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Sunday I smoked 12# of chicken on my series 50 and the skin came out bad. I use 6 oz of apple instead of 4 oz. ooked the chicken for 2 1/2 hrs at 200 and pulled with temp at 168 in the breast. Here in west Michigan we had wind gust at 35 mph and 25 deg. temp.

I have done it this way in the past and it comes out very good. Any ideas what went wrong, also what do you do to keep skin nice on chicken?
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i'm curious about the time versus the temp. i dont use a cookshack, however i cook chickens at nearly 300, for almost 4 hours. course i smoke them whole..... but 200 seems very low. you want to hit them birds with hot hot hot! that will crisp them up some and give them what you are looking for.....
I think you have a good idea as for the cheeze cloth and I like the idea of soaking it in butter.

I cover the bottom with foil and above the the burner. When there is a little build up I pull it and replace it, and I make sure to put a new hole in the bottom. I have had this smoker since Nov. 2003. The sides look good I used a plastic scraper three weeks ago, do you think I should clean it better?

Thank you for your ideas.

I use my smoker on average once or twice a week, twelve months a year. I usually smoke 20.lbs to 50.lbs of meat each smoke. I usually scrape any loose build up weekly. Once a month I give it a good thurough cleaning, soak the grills and grill brackets in hot soapy water, scrape the inside top, corners, drip deflector, and probe with a plastic scrapper, then wipe down with a damp cloth. I never try to clean to the bare metal, the seasoned coating protects the inside of the smoker. Same principle as seasoned cast iron pots and pans. I keep the inside bottom of my smoker shiny as new, with every load I smoke. I never allow grease to build up. Always new foil lining with each smoke. I usually double wrap the fire box lid, and half way through a smoke I remove the top layer. With the large amount of meat that I usually cook Ive noticed that the drippings build up a quarter inch or more on top of the fire box, and during a long smoke the built up drippings would start to burn and give off a nasty burnt smell. By double wrapping the fire box lid its easy to just open the door half way through and pull the nasty top layer of foil off.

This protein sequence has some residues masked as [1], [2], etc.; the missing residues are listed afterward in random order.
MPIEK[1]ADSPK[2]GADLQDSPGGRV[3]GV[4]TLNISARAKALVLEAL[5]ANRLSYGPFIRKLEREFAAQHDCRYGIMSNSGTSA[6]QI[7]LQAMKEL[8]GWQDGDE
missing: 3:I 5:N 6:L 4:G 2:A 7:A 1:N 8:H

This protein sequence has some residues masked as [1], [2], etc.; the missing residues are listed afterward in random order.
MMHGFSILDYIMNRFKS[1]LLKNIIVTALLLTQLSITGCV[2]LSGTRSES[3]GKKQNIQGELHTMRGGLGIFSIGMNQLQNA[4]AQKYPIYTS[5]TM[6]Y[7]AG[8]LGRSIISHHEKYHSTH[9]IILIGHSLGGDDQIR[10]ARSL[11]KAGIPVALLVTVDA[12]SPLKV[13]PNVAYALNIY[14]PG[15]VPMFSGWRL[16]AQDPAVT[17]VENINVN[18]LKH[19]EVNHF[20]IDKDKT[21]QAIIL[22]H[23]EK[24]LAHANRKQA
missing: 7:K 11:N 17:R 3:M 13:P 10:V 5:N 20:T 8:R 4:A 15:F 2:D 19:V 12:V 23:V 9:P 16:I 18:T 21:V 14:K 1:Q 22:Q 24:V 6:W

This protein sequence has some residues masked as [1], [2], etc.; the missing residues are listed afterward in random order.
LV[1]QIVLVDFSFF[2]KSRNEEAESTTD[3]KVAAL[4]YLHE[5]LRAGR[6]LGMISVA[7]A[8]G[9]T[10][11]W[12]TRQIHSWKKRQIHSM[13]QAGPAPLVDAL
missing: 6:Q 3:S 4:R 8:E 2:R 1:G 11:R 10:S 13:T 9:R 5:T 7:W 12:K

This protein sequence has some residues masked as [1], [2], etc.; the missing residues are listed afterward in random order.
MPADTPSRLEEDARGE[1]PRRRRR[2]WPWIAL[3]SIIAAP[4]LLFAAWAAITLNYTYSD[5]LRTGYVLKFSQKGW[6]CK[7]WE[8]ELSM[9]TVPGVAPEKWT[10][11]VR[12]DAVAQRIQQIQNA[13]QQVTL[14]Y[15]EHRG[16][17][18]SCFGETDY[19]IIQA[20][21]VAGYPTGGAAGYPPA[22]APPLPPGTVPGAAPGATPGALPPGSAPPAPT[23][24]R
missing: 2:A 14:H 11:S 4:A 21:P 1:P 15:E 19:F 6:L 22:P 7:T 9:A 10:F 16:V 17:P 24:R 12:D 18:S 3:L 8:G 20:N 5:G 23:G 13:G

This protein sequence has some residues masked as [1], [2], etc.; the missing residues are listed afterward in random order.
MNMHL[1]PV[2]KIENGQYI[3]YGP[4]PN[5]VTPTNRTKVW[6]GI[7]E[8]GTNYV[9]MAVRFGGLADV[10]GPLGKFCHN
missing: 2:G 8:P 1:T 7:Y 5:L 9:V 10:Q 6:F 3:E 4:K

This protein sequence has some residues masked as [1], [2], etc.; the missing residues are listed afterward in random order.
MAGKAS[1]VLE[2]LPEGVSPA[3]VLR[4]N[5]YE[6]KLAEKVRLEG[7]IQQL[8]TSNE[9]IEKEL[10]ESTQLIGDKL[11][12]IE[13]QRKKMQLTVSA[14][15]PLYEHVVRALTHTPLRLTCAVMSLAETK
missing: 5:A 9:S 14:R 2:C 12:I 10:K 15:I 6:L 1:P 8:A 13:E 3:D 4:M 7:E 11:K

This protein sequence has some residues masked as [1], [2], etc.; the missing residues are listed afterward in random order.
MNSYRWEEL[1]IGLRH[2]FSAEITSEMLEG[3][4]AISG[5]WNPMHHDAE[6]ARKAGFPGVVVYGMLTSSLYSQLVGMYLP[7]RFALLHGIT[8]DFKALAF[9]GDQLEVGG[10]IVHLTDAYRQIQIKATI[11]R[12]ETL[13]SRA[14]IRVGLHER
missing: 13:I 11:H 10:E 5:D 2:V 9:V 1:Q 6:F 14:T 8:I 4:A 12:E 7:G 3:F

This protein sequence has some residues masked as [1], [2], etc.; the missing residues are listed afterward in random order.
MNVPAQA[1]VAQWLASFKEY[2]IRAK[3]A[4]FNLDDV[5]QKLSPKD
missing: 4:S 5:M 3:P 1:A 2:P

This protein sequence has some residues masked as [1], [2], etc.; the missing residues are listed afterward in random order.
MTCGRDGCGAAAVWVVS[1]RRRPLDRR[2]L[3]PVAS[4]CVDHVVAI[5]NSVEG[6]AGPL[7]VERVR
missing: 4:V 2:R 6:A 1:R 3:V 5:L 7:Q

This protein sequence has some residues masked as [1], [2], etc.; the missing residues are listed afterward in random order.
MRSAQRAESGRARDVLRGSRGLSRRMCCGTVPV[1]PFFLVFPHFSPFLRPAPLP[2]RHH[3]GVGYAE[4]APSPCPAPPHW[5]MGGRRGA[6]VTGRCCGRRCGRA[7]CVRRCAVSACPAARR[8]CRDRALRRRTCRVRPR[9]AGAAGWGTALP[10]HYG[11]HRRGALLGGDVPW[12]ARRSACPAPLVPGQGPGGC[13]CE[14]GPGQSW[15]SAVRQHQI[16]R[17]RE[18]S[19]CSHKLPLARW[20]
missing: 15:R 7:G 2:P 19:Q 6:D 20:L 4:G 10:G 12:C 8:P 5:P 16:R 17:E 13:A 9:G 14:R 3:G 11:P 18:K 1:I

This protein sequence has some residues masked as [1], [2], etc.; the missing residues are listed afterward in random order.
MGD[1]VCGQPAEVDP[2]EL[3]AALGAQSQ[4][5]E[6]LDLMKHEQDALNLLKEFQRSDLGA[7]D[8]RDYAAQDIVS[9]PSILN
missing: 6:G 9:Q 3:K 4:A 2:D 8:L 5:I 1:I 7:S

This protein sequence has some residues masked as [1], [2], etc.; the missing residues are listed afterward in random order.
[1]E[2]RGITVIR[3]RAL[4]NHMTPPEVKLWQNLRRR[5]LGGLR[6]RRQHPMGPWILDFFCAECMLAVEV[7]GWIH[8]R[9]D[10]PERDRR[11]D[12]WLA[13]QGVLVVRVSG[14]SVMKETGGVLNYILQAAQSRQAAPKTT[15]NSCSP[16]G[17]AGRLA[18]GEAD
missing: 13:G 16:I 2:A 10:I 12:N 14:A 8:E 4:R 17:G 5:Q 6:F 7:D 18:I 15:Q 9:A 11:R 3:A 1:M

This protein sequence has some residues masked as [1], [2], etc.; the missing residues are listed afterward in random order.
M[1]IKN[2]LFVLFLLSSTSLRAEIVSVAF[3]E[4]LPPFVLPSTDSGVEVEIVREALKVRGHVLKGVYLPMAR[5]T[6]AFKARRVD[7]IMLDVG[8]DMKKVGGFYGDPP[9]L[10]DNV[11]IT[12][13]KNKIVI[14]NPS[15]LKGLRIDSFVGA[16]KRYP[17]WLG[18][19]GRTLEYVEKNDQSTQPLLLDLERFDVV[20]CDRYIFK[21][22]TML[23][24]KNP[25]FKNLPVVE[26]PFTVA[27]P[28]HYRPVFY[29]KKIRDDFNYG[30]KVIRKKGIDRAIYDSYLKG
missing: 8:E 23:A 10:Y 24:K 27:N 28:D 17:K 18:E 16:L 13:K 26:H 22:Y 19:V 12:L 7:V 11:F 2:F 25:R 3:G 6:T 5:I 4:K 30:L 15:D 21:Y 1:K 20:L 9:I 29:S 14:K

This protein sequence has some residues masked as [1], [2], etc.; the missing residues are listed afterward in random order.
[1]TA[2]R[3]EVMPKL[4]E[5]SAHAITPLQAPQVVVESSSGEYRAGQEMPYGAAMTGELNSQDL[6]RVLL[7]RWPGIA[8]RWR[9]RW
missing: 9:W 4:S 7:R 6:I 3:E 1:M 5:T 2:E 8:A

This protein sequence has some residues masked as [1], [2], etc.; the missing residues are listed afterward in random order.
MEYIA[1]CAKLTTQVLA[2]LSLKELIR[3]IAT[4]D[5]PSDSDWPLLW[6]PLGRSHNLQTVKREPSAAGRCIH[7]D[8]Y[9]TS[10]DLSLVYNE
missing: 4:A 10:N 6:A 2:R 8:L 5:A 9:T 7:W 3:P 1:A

Some people may think Im going a little overboard with my cleaning procedures, but I beleive the most critical rule of good BBQ is cleanliness. Plus I keep this smoker in my kitchen when not in use, so keeping it clean is a must.

My wife complains that its too big and takes up to much space,

(Im 6 foot tall and 400lbs, so at times Im not sure if its me or the smoker shes talking about!!)

I just have a problem with leaving a $3000.00 electric smoker out in the elements. I know these things are built really durable, but I still baby it. I plan on passing this smoker down to my great-grandkids some day, and you would never believe by the look of it that its already 15 years old!!!!

These COOKSHACKS have really spoiled us, and its easy to take for granted just how great these smokers are. Im from the old school of BBQ, and have spent countless sleepless nights tending to fires, monitoring temps, and learning the hard way what works and what doesnt...BLAH-BLAH-BLAH... I could go on and on.

In closing, Id like to leave you all with my own corny little personal BBQ mantra,


BIG'N thank you for your ideas as the drip deflector and replacing the bottom foil every time. I don't do as much heavy cooking as you do, most of the time I run about half of what it can hold. I am sure this will change as we get more into the grillin season.

I am planning to gill two more chickens this week end and I will take your avice and Toms by going to 250deg. I will let you guys know how it came out.


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